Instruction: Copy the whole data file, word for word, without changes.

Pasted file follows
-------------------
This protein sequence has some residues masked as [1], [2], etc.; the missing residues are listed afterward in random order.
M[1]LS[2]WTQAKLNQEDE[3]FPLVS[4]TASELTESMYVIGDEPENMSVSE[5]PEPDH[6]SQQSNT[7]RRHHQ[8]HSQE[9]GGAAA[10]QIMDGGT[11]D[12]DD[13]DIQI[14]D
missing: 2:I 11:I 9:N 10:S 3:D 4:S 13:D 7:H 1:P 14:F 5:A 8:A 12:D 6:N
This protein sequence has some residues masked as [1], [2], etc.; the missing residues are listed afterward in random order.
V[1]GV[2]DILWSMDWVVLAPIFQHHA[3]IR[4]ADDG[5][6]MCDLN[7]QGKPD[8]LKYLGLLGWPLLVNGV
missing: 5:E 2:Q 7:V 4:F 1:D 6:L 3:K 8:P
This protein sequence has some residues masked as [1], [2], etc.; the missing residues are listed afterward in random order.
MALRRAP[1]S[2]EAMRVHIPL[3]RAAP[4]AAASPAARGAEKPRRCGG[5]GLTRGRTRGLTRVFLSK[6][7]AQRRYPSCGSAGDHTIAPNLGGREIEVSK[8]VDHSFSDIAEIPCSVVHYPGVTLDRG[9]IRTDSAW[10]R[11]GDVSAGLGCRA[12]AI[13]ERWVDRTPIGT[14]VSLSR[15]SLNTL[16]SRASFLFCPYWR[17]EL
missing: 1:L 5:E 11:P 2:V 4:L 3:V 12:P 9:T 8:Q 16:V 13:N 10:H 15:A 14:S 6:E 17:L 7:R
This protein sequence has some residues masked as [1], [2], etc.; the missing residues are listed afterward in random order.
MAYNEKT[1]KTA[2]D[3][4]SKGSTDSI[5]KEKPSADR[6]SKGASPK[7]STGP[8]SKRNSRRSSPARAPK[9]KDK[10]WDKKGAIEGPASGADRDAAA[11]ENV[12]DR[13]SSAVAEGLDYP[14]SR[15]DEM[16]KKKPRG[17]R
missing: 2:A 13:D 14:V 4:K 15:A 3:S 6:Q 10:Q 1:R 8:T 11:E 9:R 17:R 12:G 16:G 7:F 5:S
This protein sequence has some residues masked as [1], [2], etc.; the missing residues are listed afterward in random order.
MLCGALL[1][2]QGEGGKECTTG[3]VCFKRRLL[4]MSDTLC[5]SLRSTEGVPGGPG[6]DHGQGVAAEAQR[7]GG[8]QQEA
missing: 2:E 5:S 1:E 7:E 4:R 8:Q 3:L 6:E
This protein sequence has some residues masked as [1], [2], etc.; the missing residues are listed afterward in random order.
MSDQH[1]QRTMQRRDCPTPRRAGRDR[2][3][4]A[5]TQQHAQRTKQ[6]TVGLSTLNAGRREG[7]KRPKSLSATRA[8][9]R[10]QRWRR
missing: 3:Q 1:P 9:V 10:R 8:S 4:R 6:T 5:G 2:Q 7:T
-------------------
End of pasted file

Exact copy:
This protein sequence has some residues masked as [1], [2], etc.; the missing residues are listed afterward in random order.
M[1]LS[2]WTQAKLNQEDE[3]FPLVS[4]TASELTESMYVIGDEPENMSVSE[5]PEPDH[6]SQQSNT[7]RRHHQ[8]HSQE[9]GGAAA[10]QIMDGGT[11]D[12]DD[13]DIQI[14]D
missing: 2:I 11:I 9:N 10:S 3:D 4:S 13:D 7:H 1:P 14:F 5:A 8:A 12:D 6:N
This protein sequence has some residues masked as [1], [2], etc.; the missing residues are listed afterward in random order.
V[1]GV[2]DILWSMDWVVLAPIFQHHA[3]IR[4]ADDG[5][6]MCDLN[7]QGKPD[8]LKYLGLLGWPLLVNGV
missing: 5:E 2:Q 7:V 4:F 1:D 6:L 3:K 8:P
This protein sequence has some residues masked as [1], [2], etc.; the missing residues are listed afterward in random order.
MALRRAP[1]S[2]EAMRVHIPL[3]RAAP[4]AAASPAARGAEKPRRCGG[5]GLTRGRTRGLTRVFLSK[6][7]AQRRYPSCGSAGDHTIAPNLGGREIEVSK[8]VDHSFSDIAEIPCSVVHYPGVTLDRG[9]IRTDSAW[10]R[11]GDVSAGLGCRA[12]AI[13]ERWVDRTPIGT[14]VSLSR[15]SLNTL[16]SRASFLFCPYWR[17]EL
missing: 1:L 5:E 11:P 2:V 4:L 3:V 12:P 9:T 8:Q 16:V 13:N 10:H 15:A 14:S 6:E 17:L 7:R
This protein sequence has some residues masked as [1], [2], etc.; the missing residues are listed afterward in random order.
MAYNEKT[1]KTA[2]D[3][4]SKGSTDSI[5]KEKPSADR[6]SKGASPK[7]STGP[8]SKRNSRRSSPARAPK[9]KDK[10]WDKKGAIEGPASGADRDAAA[11]ENV[12]DR[13]SSAVAEGLDYP[14]SR[15]DEM[16]KKKPRG[17]R
missing: 2:A 13:D 14:V 4:K 15:A 3:S 6:Q 10:Q 1:R 8:T 11:E 9:R 17:R 12:G 16:G 7:F 5:S
This protein sequence has some residues masked as [1], [2], etc.; the missing residues are listed afterward in random order.
MLCGALL[1][2]QGEGGKECTTG[3]VCFKRRLL[4]MSDTLC[5]SLRSTEGVPGGPG[6]DHGQGVAAEAQR[7]GG[8]QQEA
missing: 2:E 5:S 1:E 7:E 4:R 8:Q 3:L 6:E
This protein sequence has some residues masked as [1], [2], etc.; the missing residues are listed afterward in random order.
MSDQH[1]QRTMQRRDCPTPRRAGRDR[2][3][4]A[5]TQQHAQRTKQ[6]TVGLSTLNAGRREG[7]KRPKSLSATRA[8][9]R[10]QRWRR
missing: 3:Q 1:P 9:V 10:R 8:S 4:R 6:T 5:G 2:Q 7:T